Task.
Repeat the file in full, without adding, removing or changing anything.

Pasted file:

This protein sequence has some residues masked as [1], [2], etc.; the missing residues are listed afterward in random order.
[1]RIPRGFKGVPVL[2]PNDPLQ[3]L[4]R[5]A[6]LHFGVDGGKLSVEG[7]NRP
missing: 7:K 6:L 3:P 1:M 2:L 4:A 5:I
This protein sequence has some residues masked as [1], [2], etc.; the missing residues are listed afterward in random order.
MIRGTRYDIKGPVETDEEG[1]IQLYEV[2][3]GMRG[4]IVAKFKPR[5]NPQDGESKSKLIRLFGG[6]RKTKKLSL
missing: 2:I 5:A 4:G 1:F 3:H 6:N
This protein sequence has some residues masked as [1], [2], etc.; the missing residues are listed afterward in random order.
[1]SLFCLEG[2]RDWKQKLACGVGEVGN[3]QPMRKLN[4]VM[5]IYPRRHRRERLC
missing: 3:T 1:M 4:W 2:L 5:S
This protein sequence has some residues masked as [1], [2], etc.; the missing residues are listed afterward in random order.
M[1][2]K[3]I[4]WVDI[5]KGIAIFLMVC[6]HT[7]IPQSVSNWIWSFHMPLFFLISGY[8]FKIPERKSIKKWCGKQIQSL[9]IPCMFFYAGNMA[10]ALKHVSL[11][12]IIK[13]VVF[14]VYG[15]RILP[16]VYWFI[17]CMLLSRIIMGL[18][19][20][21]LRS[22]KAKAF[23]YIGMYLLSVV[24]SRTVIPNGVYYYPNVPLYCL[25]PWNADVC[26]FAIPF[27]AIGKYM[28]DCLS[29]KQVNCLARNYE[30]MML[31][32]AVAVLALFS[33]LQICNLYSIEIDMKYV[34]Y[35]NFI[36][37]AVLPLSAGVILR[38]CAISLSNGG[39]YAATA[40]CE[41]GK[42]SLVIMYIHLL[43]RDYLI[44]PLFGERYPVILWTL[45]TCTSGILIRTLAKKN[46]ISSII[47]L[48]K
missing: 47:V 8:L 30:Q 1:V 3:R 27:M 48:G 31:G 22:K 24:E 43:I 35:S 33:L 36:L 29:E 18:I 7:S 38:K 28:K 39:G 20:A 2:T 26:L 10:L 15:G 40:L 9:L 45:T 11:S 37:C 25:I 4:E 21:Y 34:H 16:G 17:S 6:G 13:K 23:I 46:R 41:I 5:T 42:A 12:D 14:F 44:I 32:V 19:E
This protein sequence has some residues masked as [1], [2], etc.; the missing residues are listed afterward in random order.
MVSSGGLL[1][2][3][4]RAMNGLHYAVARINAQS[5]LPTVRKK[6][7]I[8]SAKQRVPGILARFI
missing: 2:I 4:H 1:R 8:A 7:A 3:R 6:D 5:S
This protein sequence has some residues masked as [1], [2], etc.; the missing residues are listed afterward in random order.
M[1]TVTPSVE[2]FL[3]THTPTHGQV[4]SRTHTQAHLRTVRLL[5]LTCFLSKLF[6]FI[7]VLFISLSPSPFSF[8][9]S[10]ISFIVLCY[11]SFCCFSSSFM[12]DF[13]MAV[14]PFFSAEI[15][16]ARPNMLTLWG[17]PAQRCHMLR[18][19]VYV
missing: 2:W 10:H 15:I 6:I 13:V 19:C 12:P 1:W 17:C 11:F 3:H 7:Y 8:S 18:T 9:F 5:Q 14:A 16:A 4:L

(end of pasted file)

This protein sequence has some residues masked as [1], [2], etc.; the missing residues are listed afterward in random order.
[1]RIPRGFKGVPVL[2]PNDPLQ[3]L[4]R[5]A[6]LHFGVDGGKLSVEG[7]NRP
missing: 7:K 6:L 3:P 1:M 2:L 4:A 5:I
This protein sequence has some residues masked as [1], [2], etc.; the missing residues are listed afterward in random order.
MIRGTRYDIKGPVETDEEG[1]IQLYEV[2][3]GMRG[4]IVAKFKPR[5]NPQDGESKSKLIRLFGG[6]RKTKKLSL
missing: 2:I 5:A 4:G 1:F 3:H 6:N
This protein sequence has some residues masked as [1], [2], etc.; the missing residues are listed afterward in random order.
[1]SLFCLEG[2]RDWKQKLACGVGEVGN[3]QPMRKLN[4]VM[5]IYPRRHRRERLC
missing: 3:T 1:M 4:W 2:L 5:S
This protein sequence has some residues masked as [1], [2], etc.; the missing residues are listed afterward in random order.
M[1][2]K[3]I[4]WVDI[5]KGIAIFLMVC[6]HT[7]IPQSVSNWIWSFHMPLFFLISGY[8]FKIPERKSIKKWCGKQIQSL[9]IPCMFFYAGNMA[10]ALKHVSL[11][12]IIK[13]VVF[14]VYG[15]RILP[16]VYWFI[17]CMLLSRIIMGL[18][19][20][21]LRS[22]KAKAF[23]YIGMYLLSVV[24]SRTVIPNGVYYYPNVPLYCL[25]PWNADVC[26]FAIPF[27]AIGKYM[28]DCLS[29]KQVNCLARNYE[30]MML[31][32]AVAVLALFS[33]LQICNLYSIEIDMKYV[34]Y[35]NFI[36][37]AVLPLSAGVILR[38]CAISLSNGG[39]YAATA[40]CE[41]GK[42]SLVIMYIHLL[43]RDYLI[44]PLFGERYPVILWTL[45]TCTSGILIRTLAKKN[46]ISSII[47]L[48]K
missing: 47:V 8:L 30:Q 1:V 3:R 27:M 48:G 31:G 22:K 24:E 43:I 35:S 33:L 36:L 29:E 18:I 7:S 38:K 28:K 39:G 20:A 2:T 26:L 10:L 15:G 40:L 9:L 45:T 11:S 37:C 25:I 4:E 21:Y 34:H 16:G 17:S 6:G 13:K 23:I 46:R 41:I 5:T 42:A 12:D 14:F 44:I 32:V 19:E
This protein sequence has some residues masked as [1], [2], etc.; the missing residues are listed afterward in random order.
MVSSGGLL[1][2][3][4]RAMNGLHYAVARINAQS[5]LPTVRKK[6][7]I[8]SAKQRVPGILARFI
missing: 2:I 4:H 1:R 8:A 7:A 3:R 6:D 5:S
This protein sequence has some residues masked as [1], [2], etc.; the missing residues are listed afterward in random order.
M[1]TVTPSVE[2]FL[3]THTPTHGQV[4]SRTHTQAHLRTVRLL[5]LTCFLSKLF[6]FI[7]VLFISLSPSPFSF[8][9]S[10]ISFIVLCY[11]SFCCFSSSFM[12]DF[13]MAV[14]PFFSAEI[15][16]ARPNMLTLWG[17]PAQRCHMLR[18][19]VYV
missing: 2:W 10:H 15:I 6:I 13:V 19:C 12:P 1:W 17:C 11:F 3:H 7:Y 8:S 18:T 9:F 5:Q 14:A 16:A 4:L